Opinions are, as a common aphorism will tell you, equal parts ubiquitous and odiferous, but they constitute 35% of the traffic on the internet.  (The remainder of the internet consists of 40% porn, 22% slander and 8% butterscotch ripple.)  One opinion that I run into often is the assessment that practical special effects, i.e. actually throwing a stuntman out of a building like Burt Reynolds did in ‘Sharkey’s Machine’ is better than computer-generating the equivalent, like James Cameron did in ‘Titanic.’

The MS-QOTD (pronounced, as always, “misquoted”) demands to know whether you’ve seen this boy, asking:  Do you prefer “practical” special effects or full-on CGI madness?  (Make sure to show your work!)

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Once upon a time, there was a young nerd from the Midwest, who loved Matter-Eater Lad and the McKenzie Brothers... If pop culture were a maze, Matthew would be the Minotaur at its center. Were it a mall, he'd be the Food Court. Were it a parking lot, he’d be the distant Cart Corral where the weird kids gather to smoke, but that’s not important right now... Matthew enjoys body surfing (so long as the bodies are fresh), writing in the third person, and dark-eyed women. Amongst his weaponry are such diverse elements as: Fear! Surprise! Ruthless efficiency! An almost fanatical devotion to pop culture! And a nice red uniform.

14 Comments

  1. Practical effects all of the way! In this day and age, it is too easy for people to try and do stuff with CGI, if I want to see a car get blown up, I shouldn’t be able to want to click and drop the effect. Plus when it’s practical it brings me more into the action, whereas CGI takes me out. There are some cases where one needs CGI, like in Lord of the Rings creatures, but otherwise CGI can get off my lawn.

  2. Practical where feasible with CGI to enhance if/when needed.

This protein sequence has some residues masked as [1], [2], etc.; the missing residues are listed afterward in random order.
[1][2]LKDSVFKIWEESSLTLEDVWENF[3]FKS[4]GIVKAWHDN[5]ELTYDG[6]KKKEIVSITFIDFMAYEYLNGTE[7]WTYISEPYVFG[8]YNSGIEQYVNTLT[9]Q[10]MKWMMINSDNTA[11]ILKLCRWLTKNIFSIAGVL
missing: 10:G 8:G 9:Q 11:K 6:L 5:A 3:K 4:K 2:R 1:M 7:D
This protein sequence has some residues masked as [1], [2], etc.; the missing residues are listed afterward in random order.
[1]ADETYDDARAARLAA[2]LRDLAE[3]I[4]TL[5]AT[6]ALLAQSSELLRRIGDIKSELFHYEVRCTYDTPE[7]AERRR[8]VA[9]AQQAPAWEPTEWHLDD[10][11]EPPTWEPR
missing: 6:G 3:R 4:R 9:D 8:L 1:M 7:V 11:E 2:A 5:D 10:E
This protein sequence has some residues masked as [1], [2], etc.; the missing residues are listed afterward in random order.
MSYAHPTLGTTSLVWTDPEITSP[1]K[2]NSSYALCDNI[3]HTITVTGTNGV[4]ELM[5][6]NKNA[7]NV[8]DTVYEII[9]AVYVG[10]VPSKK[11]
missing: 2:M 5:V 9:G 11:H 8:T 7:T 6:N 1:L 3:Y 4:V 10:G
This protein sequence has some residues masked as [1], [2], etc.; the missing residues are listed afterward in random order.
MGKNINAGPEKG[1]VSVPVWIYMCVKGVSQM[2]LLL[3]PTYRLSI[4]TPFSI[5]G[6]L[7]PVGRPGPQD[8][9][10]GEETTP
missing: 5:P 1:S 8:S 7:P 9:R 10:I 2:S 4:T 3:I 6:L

For me, it’s all about the interactions between things. Sure, some actors are amazing and can actually make you believe they’re looking at something that isn’t there, but for the most part, it just doesn’t feel right.

    Give me Mark Hamill crawling around in a cramped hut with a Muppet instead of someone talking to a tennis ball any day of the week.

    • George Chimples on

      Yeah, the Star Wars original trilogy vs the prequels/Special Editions basically makes the entire case for practical effects. Puppetry and latex have a physical tangibility that CG have yet to match.

  3. I think a healthy mix of both is the best. The strength of practical effects is creating a consistent, believable, and tangible look to the shot. The strength of CGI is to create something that is impossible (or impractical) to create with practical effects. I think Marvel does this exceedingly well. A few examples:

    1. Red Skull: It didn’t even dawn on me that Red Skull’s nose was digitally removed when I watched the movie, because the makeup was so good. They did as much as they could with practical effects, and that made the digital work virtually invisible to me. For what Hugo Weaving looked like before his digital rhinectomy, see link here: http://tvandfilmtoys.com/wp-content/uploads/2011/10/redskull_efx.jpg